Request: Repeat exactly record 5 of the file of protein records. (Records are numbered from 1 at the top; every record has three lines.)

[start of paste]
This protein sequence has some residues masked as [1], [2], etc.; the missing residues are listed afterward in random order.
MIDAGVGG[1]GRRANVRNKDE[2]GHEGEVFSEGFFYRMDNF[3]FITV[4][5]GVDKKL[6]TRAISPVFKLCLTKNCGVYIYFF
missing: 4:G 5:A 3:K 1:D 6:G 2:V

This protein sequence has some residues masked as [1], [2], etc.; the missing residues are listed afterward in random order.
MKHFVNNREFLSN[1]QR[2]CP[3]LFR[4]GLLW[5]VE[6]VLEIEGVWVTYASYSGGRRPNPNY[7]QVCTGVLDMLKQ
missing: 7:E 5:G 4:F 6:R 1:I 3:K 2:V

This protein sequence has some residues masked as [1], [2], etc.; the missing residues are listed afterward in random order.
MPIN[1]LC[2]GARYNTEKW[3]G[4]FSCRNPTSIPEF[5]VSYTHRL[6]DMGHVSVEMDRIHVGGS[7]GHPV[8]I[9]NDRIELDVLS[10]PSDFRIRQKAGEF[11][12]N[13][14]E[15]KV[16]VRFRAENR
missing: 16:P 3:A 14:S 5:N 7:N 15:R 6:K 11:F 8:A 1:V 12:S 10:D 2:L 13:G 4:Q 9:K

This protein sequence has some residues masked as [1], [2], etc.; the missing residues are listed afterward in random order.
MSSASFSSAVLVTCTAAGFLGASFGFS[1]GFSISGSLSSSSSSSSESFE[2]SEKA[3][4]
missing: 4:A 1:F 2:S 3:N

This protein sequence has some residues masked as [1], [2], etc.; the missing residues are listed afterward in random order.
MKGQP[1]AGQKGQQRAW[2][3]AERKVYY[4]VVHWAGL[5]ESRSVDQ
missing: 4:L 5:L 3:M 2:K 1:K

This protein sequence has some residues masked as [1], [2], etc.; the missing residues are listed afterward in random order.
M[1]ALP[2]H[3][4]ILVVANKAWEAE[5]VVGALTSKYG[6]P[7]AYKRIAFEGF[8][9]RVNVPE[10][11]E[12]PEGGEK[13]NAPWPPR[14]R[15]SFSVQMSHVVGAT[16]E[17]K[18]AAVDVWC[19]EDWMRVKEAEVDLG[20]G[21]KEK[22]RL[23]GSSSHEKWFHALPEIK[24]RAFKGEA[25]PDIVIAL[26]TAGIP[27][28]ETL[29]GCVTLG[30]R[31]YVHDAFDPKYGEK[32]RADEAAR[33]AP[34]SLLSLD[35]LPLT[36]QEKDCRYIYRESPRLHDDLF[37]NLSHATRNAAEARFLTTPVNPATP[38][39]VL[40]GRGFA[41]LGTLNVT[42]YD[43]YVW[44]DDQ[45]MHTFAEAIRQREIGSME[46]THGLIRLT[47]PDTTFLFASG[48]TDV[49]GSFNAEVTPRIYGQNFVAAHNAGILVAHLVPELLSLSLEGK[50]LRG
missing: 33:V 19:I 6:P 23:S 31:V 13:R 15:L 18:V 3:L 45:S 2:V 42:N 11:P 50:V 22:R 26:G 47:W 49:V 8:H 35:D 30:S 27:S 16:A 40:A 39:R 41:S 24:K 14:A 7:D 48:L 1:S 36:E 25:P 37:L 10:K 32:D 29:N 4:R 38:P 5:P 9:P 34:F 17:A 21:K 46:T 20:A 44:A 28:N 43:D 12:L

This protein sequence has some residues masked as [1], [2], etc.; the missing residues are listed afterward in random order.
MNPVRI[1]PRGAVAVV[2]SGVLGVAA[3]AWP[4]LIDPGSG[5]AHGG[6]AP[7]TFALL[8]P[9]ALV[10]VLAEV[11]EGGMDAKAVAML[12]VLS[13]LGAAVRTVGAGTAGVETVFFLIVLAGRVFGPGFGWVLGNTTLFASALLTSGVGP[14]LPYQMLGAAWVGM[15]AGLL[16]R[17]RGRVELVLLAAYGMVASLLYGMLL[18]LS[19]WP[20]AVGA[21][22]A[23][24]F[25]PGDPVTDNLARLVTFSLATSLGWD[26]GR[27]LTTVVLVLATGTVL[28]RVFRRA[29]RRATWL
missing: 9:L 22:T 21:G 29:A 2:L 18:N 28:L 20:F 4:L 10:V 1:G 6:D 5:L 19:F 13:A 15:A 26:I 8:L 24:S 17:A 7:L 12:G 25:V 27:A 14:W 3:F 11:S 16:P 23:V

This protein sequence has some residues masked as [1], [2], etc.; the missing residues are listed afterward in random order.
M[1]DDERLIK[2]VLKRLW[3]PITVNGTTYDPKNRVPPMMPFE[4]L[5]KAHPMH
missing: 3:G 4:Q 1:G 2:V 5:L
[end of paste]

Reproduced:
This protein sequence has some residues masked as [1], [2], etc.; the missing residues are listed afterward in random order.
MKGQP[1]AGQKGQQRAW[2][3]AERKVYY[4]VVHWAGL[5]ESRSVDQ
missing: 4:L 5:L 3:M 2:K 1:K